Nguyen Tan Dung
Vietnam's Prime Minister Nguyen Tan Dung adjusts his headphones during the opening ceremony of the World Economic Forum on East Asia in Bangkok (Reuters) Reuters

An arrest warrant carrying the threat of a long jail sentence for the people behind three dissident blogs in Vietnam has been issued but bloggers Dan Lam Bao (not his real name) and Tran Hung Quoc said they would not give up - no matter what the government threw at them.

"We have no choice. Twenty years in jail to reclaim our rights as human beings is a price we are willing to pay if that is what it takes," said Dan.

A string of similar cases has already resulted in the death of the mother of one blogger, who set herself on fire in protest at the detention of her daughter in August. Dang Thi Kim Lieng, 64, died on the way to hospital in Ho Chi Minh City.

Her daughter, Ta Phong Tan, a former police officer who wrote a blog on social issues, was arrested in September 2011 on charges of propaganda against the state.

Prime Minister Nguyen Tan Dung has turned up the pressure on bloggers and ordered police to crack down. He specifically targeted Dan Lam Bao, Quan Lam Bao and Bien Dong.

Nguyen said the bloggers should be seriously punished. "They slandered the country's leadership, fabricated and distorted information, agitated against the party and the state, and caused suspicion and mistrust in society," he said.

According to Enemies of the Internet by international watchdog Reporters Without Borders, Vietnam is the second worst country in the world for internet freedom, just behind China.

Arbitrary detention

Human Rights Watch has accused the government of "arbitrarily" detaining dozens of netizens "because of their work as citizen journalists, environmental advocates, anti-corruption crusaders and human rights defenders."

If arrested the bloggers working with Dan Lam Bao (People Doing Journalism), Quan Lam Bao (Officials Doing Journalism) and Bien Dong could add to the growing number behind bars.

Bloggers claim that the government is responsible for even more sinister methods to shut them up. "Policemen close to the PM made death threats to us," said Tran Hung Quoc, editor of Quan Lam Bao.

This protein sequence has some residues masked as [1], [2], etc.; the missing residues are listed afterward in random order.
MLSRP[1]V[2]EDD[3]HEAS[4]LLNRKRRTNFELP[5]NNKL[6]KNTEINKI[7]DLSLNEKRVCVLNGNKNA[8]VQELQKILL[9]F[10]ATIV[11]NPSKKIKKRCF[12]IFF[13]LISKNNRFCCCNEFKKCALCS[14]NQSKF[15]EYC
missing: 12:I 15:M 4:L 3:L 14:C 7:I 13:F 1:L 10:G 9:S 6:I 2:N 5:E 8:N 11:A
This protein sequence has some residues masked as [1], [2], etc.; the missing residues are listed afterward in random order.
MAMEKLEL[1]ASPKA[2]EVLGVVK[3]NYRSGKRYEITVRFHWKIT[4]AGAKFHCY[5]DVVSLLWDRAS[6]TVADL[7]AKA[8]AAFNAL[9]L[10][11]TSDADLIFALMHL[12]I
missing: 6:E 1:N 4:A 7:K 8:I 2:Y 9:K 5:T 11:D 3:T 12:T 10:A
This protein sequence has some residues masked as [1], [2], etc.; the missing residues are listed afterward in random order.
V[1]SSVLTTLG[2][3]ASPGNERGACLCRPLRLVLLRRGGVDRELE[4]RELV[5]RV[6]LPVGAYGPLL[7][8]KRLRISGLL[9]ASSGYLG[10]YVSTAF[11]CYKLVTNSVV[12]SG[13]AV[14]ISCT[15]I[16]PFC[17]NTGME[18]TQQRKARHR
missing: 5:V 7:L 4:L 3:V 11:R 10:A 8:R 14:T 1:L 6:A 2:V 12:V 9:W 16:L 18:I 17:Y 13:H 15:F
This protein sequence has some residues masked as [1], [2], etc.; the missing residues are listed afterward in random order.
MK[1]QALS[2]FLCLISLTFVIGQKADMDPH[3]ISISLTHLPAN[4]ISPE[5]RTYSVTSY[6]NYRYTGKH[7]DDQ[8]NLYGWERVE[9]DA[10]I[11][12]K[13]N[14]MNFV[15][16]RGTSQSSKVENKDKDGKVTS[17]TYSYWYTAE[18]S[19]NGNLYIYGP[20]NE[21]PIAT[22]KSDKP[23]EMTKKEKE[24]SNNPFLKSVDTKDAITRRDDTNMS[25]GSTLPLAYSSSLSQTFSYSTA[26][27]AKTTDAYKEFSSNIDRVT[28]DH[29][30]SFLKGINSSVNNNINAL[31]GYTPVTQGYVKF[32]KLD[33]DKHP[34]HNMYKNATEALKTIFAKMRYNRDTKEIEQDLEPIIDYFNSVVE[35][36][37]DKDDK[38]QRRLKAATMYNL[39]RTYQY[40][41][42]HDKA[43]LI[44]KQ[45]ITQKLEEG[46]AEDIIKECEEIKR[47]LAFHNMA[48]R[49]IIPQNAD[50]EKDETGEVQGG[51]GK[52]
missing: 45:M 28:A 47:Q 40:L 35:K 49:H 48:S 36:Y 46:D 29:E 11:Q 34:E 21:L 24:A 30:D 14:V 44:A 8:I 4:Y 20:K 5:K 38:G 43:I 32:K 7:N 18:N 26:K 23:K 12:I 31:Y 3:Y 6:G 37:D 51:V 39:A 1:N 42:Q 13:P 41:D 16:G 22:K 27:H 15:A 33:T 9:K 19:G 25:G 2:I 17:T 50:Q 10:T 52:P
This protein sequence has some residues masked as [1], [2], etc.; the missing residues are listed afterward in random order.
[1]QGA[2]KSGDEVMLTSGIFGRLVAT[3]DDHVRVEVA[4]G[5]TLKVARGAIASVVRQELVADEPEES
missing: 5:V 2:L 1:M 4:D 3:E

"[Authorithies] summon bloggers - especially those who are well-known - for interrogation and then threaten them to set an example and intimidate those who may be thinking of supporting the free movement of independent media or joining our independent blogging community," added blogger Dan Lan Bao, who preferred to remain anonymous for security reasons.

The Communist party, which has run the country since the end of the Vietnam War in the mid-70s, finding it harder to control the voices of dissent that are fast spreading across the web.

A report by market research company Cimigo revealed that Vietnam has the fastest growing internet population in southeast Asia. One in three Vietnamese has access to the internet.

Of the three target sites, Dan Lam Bao publishes mainly political articles. Quan Lam Bao has a more sensationalist approach to political news and often targets the PM and his private life. Bien Dong is dedicated to Vietnam's long-standing quarrel with China over territory in the South China Sea.

Before the arrest warrants were issued, the government, whose censorship firewall was easy to breach, said experts, used cyber attacks against dissident blogs.

"We have been attacked continuously through IT technology since a week after we were born," said Tran.

"Authorities employ various means such as DDoS [distributed denial of service attacks], viruses, firewalls and spyware," said Dan.

The campaign against them has backfired, however, and since the arrest warrants were issed, the audience for the three blogs rocketed.

"Thanks to the prime minister's care, we have had more than 1.5 millions views. He elevated us from being an unofficial source to the status of bright star in the web firmament," said.

Prepared to face repression

Dan Lan Bao's daily number of visitors doubled to 500,000 on the day the warrants werer issued, the bloggers claimed.

"[We] are prepared to face repression and imprisonment rather than lead the life of a dumb muzzled dog that dares not to bark and remains subservient to those who abuse their power," was one comment posted on the Dan Lan Bao page.

"No one can stop us fighting against the corrupt organisations that rule our country," echoed Tran.

They urged Western governments to help their campaign.

"No one can win a battle alone. We need the West to do more and more to help freedom of speech in Vietnam," said Tran.

"This government does not care about how much suffering it inflicts on our people but it does care much about foreign investments, economic deals and trade with third countries. Possible diplomatic and economic sanctions imposed by the West for human rights' violations are a big deal to authorities," Dan said.

The crackdown on the blogs might be a consequence of the stock market tumble that followed the arrest of tycoon Nguyen Duc Kien, the founder of one of Vietnam's largest banks, said observers.

Kien was arrested in August for suspected economic violations.

Dan Lan Bao had speculated that Kien's detention was not due to financial wrongdoings but because he fell victim to a power struggle at the top of government.

The prime minister is reportedly at odds with President Truong Tan Sang and the PM's daughter is said to be close to the arrested banker.

"The prime minister's order against us is a sign of victory for our struggle for free expression and independent media as we must have been touching the right spots to trigger this reprisal," said Dan.

Tran added: "If we have to die for a better Vietnam, we would be ready for it."